Passions & Places

Prodotti Tipici

The creative gastronomy of farmers

Local products of Le Marche can’t be just defined as “regional products”. They must be included in a wider definition. 

In fact they should be considered as part of the tradition of Central Marche (from the Adriatic Coast to the Tirrenian Sea). 

Emilia Romagna. Toscana, Marche, Lazio, Umbria have in fact all shared for 500-600 years the same socio-economic background characterized by tenancies and by the religious influence of the Papal State.

The Catholic Church influenced also the alimentary habits. It banned the partaking of pork on some days, imposed days of abstinence and fasting. 

These alimentary limitations covered almost half year. Nowadays some of these limitations still exist. Abstinence from meat on eves is in fact a rooted habit. 

Religious influence has anyway also had benefits in the tradition. Thanks to monasteries in fact the culture of vine yards and olive groves have survived throughout the centuries in central Italy.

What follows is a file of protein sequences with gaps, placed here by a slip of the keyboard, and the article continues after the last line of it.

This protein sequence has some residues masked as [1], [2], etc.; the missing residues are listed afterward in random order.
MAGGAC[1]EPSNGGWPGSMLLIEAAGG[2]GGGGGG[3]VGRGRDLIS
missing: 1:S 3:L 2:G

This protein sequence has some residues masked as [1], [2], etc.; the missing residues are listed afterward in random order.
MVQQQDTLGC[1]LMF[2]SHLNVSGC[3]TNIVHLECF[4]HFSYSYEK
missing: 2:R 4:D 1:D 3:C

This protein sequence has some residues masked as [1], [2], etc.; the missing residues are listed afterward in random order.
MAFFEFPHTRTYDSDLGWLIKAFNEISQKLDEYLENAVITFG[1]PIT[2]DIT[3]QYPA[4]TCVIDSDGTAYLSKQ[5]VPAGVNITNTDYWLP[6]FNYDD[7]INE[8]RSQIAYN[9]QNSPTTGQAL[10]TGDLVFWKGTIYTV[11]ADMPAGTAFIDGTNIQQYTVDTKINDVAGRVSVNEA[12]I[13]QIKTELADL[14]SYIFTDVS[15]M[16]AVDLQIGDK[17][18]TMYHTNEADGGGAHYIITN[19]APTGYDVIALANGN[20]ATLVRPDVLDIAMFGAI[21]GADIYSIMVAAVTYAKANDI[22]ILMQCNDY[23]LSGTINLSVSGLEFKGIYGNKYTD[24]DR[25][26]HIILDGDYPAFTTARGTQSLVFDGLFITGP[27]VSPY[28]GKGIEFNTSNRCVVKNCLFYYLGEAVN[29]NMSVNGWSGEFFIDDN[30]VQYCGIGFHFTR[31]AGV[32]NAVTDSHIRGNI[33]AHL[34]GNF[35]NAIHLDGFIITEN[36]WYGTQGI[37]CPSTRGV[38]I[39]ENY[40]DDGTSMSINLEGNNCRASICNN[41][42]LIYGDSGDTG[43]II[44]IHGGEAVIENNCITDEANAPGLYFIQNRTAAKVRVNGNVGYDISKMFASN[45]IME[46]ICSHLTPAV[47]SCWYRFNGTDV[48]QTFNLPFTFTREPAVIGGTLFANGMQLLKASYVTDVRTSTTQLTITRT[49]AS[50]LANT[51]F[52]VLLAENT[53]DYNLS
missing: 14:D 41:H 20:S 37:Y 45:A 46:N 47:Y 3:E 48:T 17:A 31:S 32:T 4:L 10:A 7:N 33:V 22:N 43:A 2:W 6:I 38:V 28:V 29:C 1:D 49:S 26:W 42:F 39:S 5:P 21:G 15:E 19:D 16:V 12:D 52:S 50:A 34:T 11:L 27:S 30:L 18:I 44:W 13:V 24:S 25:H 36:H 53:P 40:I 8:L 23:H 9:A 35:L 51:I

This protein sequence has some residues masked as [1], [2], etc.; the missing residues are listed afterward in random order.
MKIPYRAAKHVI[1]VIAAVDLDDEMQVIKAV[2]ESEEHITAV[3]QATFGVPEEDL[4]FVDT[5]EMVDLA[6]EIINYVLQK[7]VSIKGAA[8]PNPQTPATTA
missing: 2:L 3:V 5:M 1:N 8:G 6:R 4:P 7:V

The wont of drinking wine mixed with water takes its origins in the habits of the monks. Almost all the ingredients of the local cuisine were anciently produced in the numberless farm houses now turned into country-houses to try keep the tradition and peculiarity of the area untouched.

Nowadays Italian food has been standardized. Local dishes have in fact melted into a national gastronomy. 

The central area has been more conservative than the others and has managed to keep a lot of traditions alive especially on special occasions. 

Such phenomenon has interested sweets and pastries most; in particular the ones related to religious feasts. “Fave da morto” for example, made on the first days of November (days devoted to the remembrance of the dead loved ones).

 “Pecorelle” on 6th of January, “Castagnole” and “Frittata alla mentuccia” usually made on Easter are other remarkable examples. 

Truffles and mushrooms are much used in the making of local dishes as well as the trout, that flourish in the waters of the Esino river.  

Particular and traditional pastry of the village of Serra San Quirico is the famous Calcione. t is made of flour, eggs, pecorino cheese and lemon. It may seem an audacious receipt, but it is really special.

Photography: Alessio Brocanelli

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